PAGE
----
My Assessment: Raven has a cute little waist – her bulges are from the strong rear leg muscles. German Shepherds have large torsos, and you can see that clearly on Raven…but there is no fat there!

Step #3: View Your Dog From Above

Ask yourself these questions:

  • Does the neck seem too wide for your pet’s head?
  • Does the chest seem to be disproportionately large when compared to the size of your pet’s head?
  • Do you see a waist when viewed from above?
  • Does your pet have a slight hourglass figure?

My Assessment: Raven appears proportional when viewed from above. She definitely has a waist (you can see this especially in the second photo), in fact, she is a little on the thin side. Her “hourglass” is easy to see.

Step #4: Feel Your Pet

With your pet standing, feel the ribs. You should be able to easily, with very little pressure applied, feel and count your pet’s ribs. In very lean, muscular, and fit pets, you may even see the faint outline of three or four ribs. – from Chowhounds, page 75 of the ARC –

Dr. Ward also asks that you feel your pet’s stomach. There should be no loose, sagging belly. You should also be able to feel your dog’s backbone  and hip bones easily.

My Assessment: Raven is very muscular. I could easily feel her ribs, backbone and hip bones. She has no flab on her belly. Her muscles are well developed, especially in the rear.

Based on the overall assessment, I would classify Raven as Thin-Normal.

Have you assessed YOUR dog? If so, is he/she too thin, normal, or overweight? If you don’t know, it is time to find out!!



Thanks to the generosity of  book publisher Health Communications Inc., I am happy to offer TWO copies of Chowhounds for giveaway.  It is simple to enter:

  1. Leave me a comment on this post telling me something fun about your dog (if you don’t have a dog, tell me why you want to win the book!)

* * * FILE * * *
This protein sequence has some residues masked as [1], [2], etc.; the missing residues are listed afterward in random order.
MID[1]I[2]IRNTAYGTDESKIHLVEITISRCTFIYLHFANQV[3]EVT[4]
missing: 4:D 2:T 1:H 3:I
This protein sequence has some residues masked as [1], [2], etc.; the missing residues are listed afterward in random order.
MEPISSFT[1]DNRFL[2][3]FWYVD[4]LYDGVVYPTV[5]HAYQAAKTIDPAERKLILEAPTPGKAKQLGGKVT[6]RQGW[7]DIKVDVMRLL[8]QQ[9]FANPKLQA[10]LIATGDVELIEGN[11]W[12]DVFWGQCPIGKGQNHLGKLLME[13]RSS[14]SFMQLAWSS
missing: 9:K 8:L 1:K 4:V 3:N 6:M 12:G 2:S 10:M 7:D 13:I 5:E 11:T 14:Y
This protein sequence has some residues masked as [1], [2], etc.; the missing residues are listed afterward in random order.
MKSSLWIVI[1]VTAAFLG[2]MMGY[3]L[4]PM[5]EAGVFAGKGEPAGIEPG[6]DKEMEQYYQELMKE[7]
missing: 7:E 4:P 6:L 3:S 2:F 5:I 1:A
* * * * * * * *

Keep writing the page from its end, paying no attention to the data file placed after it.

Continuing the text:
2. U.S. and Canada mailing addresses only please.
  3. Comments will close on May 4th at 5:00 PM (PST)
  4. I will draw TWO winners using on May 5th and announce their names here on my blog. Please make sure that when you complete the comment form, you leave a legitimate email address so I can contact you for your snail mail should you win.

That’s it!! Good Luck!

Chow Hounds – Book Review

And what if your dog isn’t obese but is just toting around a few extra pounds? Owners who view their dog’s “few extra pounds” as no big deal are greatly underestimating the potential health threat. Even as few as two or three extra pounds may be silently damaging your dog’s vital organs. – from Chowhounds, page 1 of the ARC –

Dr. Ernie Ward, a veterinarian who has authored or contributed to more than 45 veterinary journal articles worldwide, has written a book which just may save your dog’s life.  Chowhounds is a user-friendly manual for dog owners that not only gives you the frightening statistics around canine obesity (in 2008 nearly half the dogs in a pet obesity study were found to be overweight or obese), but tells you how to slim your dog down to a healthy weight.